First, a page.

BPEA Fall 2023 conference

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BPEA Fall 2023 conference
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madan tanvi
Expert

Tanvi Madan

Tanvi Madan is a senior fellow in the Center for East Asia Policy Studies in the Foreign Policy program at the Brookings Institution in Washington, D.C. She is also the host of the Global India podcast. Madan’s work explores India’s role in the world and its foreign policy, focusing in particular on India’s relations with China and the United States. She also researches the U.S. and India’s approaches in the Indo-Pacific, as well as the development of interest-based coalitions, especially the Australia-India-Japan-U.S. Quad.

Madan is the author of the book “Fateful Triangle: How China Shaped US-India Relations during the Cold War” (Brookings Institution Press, 2020). Her ongoing work includes a book project on the recent past, present, and future of the China-India-US triangle, and a monograph on India’s foreign policy diversification strategy.

Madan is a member of the editorial board of Asia Policy and a contributing editor at War on the Rocks.

Previously, she was a Harrington doctoral fellow and teaching assistant at the Lyndon B. Johnson School of Public Affairs at the University of Texas at Austin. In the past, Madan has also been a research analyst at Brookings, and worked in the information technology industry in India.

Madan has authored a number of publications on India’s foreign policy and been cited by media outlets such as the Associated Press, The Economist, Financial Times, The New York Times, The Wall Street Journal, and The Washington Post. Madan has also appeared on a number of news shows including on the BBC, Bloomberg, CBS, Channel NewsAsia, CNBC, Fox News, India Today TV, NDTV, NPR, and PBS.

In addition to a doctorate in public policy from the University of Texas at Austin, she has a master’s degree in international relations from Yale University and a bachelor’s degree with honors in history from Lady Shri Ram College, New Delhi, India.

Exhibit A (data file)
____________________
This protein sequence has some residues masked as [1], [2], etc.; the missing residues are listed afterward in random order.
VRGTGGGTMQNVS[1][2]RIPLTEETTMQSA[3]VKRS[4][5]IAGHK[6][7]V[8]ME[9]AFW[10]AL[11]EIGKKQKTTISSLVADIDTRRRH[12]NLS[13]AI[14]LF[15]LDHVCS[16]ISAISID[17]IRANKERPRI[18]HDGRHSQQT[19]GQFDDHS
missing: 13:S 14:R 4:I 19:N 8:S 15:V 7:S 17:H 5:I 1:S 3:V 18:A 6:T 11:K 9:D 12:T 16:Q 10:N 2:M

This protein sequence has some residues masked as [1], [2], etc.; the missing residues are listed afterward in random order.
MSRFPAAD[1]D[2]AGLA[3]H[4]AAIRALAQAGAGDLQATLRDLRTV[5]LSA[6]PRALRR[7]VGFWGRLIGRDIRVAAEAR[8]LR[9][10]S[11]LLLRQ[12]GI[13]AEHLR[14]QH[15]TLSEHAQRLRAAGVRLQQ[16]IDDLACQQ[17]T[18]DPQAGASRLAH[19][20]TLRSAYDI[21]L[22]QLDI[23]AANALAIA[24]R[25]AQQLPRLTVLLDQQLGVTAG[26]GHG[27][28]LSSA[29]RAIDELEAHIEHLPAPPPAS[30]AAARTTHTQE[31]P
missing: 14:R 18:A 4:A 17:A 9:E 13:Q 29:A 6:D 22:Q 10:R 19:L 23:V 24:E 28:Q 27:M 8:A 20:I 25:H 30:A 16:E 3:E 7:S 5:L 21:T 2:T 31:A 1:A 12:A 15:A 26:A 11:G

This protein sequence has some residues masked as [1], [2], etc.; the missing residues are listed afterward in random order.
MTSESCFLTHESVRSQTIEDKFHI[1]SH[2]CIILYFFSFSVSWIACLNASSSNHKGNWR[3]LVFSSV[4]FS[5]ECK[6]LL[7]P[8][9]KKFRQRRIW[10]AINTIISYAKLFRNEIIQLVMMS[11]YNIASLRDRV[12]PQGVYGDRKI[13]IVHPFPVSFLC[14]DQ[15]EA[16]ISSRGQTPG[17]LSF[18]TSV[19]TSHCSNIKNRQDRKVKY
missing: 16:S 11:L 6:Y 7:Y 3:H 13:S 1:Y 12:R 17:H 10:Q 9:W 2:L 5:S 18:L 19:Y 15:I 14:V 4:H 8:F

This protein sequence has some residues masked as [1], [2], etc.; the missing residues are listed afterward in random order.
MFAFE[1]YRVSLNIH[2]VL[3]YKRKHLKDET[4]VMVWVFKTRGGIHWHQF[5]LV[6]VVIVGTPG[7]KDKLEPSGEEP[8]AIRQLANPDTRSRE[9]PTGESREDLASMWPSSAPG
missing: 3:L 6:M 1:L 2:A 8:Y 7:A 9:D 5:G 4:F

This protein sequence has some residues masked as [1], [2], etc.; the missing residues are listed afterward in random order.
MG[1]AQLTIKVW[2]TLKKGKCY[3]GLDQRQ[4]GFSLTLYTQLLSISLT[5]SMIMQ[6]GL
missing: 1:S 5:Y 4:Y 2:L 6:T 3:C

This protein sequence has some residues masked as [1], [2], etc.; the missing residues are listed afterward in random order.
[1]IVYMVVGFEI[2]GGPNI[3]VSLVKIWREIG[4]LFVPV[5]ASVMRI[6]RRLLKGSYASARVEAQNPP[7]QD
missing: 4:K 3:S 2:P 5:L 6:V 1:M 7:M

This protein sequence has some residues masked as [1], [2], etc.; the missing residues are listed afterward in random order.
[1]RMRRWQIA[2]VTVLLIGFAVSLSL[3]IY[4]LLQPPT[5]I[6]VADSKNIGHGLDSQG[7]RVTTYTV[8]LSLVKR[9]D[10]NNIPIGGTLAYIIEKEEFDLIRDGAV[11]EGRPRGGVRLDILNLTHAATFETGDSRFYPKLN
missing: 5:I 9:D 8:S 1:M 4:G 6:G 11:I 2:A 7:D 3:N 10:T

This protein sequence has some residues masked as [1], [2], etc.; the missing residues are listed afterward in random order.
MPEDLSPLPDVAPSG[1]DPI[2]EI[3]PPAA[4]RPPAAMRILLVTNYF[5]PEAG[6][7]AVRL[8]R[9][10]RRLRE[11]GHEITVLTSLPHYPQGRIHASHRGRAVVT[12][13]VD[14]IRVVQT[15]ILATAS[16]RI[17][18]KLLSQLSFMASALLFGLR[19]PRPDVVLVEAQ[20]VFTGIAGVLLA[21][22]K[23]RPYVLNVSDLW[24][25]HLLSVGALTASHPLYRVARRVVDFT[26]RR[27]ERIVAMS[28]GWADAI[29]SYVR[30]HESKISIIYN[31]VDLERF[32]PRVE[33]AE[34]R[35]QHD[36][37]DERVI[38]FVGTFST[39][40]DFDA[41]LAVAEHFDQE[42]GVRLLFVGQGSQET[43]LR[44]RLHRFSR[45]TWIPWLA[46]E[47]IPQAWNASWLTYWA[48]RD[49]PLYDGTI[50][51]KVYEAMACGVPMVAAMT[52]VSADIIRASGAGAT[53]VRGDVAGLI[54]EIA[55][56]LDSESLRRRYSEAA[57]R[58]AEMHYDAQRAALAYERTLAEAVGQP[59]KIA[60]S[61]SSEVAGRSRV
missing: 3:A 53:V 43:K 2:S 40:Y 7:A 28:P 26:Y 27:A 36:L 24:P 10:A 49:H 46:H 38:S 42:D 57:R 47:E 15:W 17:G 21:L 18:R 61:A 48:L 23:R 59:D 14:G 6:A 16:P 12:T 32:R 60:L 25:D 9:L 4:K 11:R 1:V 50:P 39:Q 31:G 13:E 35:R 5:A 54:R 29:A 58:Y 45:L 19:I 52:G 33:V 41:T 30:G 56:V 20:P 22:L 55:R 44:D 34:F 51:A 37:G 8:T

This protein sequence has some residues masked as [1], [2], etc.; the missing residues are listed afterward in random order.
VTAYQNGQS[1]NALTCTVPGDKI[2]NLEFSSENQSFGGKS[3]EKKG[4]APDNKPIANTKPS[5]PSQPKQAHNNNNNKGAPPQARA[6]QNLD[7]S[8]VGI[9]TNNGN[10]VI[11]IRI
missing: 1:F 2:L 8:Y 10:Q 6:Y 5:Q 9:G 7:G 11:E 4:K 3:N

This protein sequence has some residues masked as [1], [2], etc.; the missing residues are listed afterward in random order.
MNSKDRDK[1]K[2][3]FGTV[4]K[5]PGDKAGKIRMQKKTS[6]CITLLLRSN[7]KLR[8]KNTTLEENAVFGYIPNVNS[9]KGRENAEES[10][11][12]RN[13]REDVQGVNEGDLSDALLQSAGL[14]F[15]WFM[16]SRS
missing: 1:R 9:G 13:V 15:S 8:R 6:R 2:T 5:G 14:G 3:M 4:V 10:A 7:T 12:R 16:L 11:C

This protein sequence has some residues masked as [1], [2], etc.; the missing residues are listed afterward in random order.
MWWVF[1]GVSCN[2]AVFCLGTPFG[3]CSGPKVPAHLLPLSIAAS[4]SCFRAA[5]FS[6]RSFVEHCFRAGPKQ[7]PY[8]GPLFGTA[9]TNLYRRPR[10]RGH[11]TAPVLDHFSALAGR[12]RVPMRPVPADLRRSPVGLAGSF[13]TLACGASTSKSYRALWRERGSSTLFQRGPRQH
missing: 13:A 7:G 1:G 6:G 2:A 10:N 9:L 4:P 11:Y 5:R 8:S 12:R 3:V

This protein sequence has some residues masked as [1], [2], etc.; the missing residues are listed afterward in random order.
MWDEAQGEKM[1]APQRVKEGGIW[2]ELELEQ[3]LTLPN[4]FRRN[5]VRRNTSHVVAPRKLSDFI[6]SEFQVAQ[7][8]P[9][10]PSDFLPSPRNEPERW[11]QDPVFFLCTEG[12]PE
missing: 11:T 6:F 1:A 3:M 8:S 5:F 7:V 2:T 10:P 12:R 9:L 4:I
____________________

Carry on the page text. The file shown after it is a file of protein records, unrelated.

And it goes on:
Affiliations:

  • Asia Policy, editorial board, member
  • War on the Rocks, contributing editor
  • Past Positions

    • Harrington Doctoral Fellow and Teaching Assistant, Lyndon B. Johnson School of Public Affairs, University of Texas at Austin
    • Research Analyst, Foreign Policy, The Brookings Institution
  • Education

    • Ph.D., The University of Texas at Austin (2012)
    • M.A., Yale University (2003)
    • B.A., Lady Shri Ram College, Delhi University (1999)

Media and Appearances

<p>From a strategic, economic and values perspective, part of what has made India attractive is that it is a democracy….Part of that, I think the U.S. has recognized, is accepting who Indian voters elect and recognizing the limitations of what the U.S. can do about India’s internal affairs. Nonetheless, the state of India’s democracy is something that the U.S. does think about.</p>

From a strategic, economic and values perspective, part of what has made India attractive is that it is a democracy….Part of that, I think the U.S. has recognized, is accepting who Indian voters elect and recognizing the limitations of what the U.S. can do about India’s internal affairs. Nonetheless, the state of India’s democracy is something that the U.S. does think about.

<p>When there is strategic convergence, the two countries [India and the United States] are incentivised to manage their differences. Maybe not eliminate them, but manage their differences. And I think that has happened with their differing stands on Russia</p>

When there is strategic convergence, the two countries [India and the United States] are incentivised to manage their differences. Maybe not eliminate them, but manage their differences. And I think that has happened with their differing stands on Russia

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